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Bankruptcy Fraud

As more and more Americans face financial hardship, more and more Americans are filing for bankruptcy. And just as the number of bankruptcies being filed has risen in recent years, so too, has the number of bankruptcy fraud cases. Bankruptcy fraud occurs whenever a debtor seeks to deceive the court in an attempt to have their debts forgiven without liquidating all of their assets. Below are four main types of bankruptcy fraud: 

Concealing Assets
Concealing assets is a debtor’s attempt to protect assets from liquidation. Debtors try to conceal assets by understating the value of assets, not listing all assets or transferring assets to friends and family before filing bankruptcy. Since only assets that are listed in the bankruptcy petition can be liquidated, some debtors are tempted not to reveal certain assets in an attempt to receive debt forgiveness without giving up all of their possessions.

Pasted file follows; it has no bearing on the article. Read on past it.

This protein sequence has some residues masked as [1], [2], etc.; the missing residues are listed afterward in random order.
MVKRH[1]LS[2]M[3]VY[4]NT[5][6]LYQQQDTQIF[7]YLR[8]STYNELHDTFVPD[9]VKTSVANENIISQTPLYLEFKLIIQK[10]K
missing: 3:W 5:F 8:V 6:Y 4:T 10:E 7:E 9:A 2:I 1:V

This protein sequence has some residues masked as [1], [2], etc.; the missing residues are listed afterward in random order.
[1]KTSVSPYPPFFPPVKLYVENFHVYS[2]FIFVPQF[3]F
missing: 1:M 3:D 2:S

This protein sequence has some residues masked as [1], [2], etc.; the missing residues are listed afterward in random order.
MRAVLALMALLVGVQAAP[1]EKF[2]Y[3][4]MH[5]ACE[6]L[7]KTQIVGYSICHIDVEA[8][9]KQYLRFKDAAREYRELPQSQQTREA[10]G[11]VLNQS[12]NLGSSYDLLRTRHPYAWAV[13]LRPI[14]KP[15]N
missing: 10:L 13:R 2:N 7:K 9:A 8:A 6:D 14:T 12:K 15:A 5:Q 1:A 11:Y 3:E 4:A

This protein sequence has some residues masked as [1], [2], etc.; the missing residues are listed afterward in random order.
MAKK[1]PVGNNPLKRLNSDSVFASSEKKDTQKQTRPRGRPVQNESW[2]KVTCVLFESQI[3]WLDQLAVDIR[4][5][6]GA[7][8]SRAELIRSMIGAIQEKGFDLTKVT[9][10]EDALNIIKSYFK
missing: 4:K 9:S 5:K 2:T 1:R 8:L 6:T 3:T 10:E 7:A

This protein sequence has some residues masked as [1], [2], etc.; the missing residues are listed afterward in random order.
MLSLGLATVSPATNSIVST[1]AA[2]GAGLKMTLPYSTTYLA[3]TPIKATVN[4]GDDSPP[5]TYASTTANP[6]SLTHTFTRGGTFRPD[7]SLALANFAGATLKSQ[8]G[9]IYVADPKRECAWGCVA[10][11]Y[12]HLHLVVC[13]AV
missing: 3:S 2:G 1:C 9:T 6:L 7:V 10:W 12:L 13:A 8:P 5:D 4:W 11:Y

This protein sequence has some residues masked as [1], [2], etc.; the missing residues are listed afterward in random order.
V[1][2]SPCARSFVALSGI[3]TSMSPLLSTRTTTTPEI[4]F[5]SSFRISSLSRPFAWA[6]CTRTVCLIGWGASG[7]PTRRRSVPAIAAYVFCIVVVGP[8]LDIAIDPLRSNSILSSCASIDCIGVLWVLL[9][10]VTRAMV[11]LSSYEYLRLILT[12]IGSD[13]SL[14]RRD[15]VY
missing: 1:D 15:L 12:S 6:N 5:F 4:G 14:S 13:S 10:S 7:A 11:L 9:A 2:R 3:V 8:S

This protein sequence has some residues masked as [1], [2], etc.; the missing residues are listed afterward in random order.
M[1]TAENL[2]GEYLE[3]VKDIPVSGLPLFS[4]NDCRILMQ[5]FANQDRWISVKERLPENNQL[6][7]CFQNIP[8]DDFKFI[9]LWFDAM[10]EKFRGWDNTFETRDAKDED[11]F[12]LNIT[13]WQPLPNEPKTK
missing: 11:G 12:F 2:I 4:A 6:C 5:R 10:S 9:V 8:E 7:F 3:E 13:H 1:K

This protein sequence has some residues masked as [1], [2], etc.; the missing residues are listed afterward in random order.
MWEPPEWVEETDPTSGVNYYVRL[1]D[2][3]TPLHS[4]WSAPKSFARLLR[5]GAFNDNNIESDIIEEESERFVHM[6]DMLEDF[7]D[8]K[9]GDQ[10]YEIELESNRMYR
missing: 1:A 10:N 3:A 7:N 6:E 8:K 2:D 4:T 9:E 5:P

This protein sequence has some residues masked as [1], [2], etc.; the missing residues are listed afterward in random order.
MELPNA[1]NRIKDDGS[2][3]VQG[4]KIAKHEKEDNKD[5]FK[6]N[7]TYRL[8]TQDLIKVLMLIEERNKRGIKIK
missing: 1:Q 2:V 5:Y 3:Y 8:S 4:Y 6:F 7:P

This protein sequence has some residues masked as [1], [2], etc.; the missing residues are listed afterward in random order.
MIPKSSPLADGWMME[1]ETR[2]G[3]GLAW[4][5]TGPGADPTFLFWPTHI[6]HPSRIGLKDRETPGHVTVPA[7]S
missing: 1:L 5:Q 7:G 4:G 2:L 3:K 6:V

Multiple Filings
Debtors who file bankruptcy in more than one state to protect assets and avoid paying creditors are committing fraud. While it is possible to file multiple bankruptcies after a certain period of time has passed, it is illegal to file another bankruptcy when you already have a bankruptcy case pending.

Filing Incomplete Forms
When a debtor deliberately leaves questions unanswered on a bankruptcy petition, it is considered bankruptcy fraud. Leaving spaces blank when filing for bankruptcy enables unethical debtors to make false statements in an attempt to protect their assets.  This can lead to your bankruptcy case being dismissed.

Trustee Fraud
This occurs when a court-appointed trustee and debtor conspire to hide assets. The trustee decides to help a debtor deceive the court in exchange for kickbacks or bribes.

When you need to file bankruptcy, it is important to hire a reputable bankruptcy attorney to help you through the process. Remember, bankruptcy fraud is a federal crime; those who are convicted of abusing the bankruptcy process pay dearly with up to five years imprisonment and/or a fine of up to $250,000.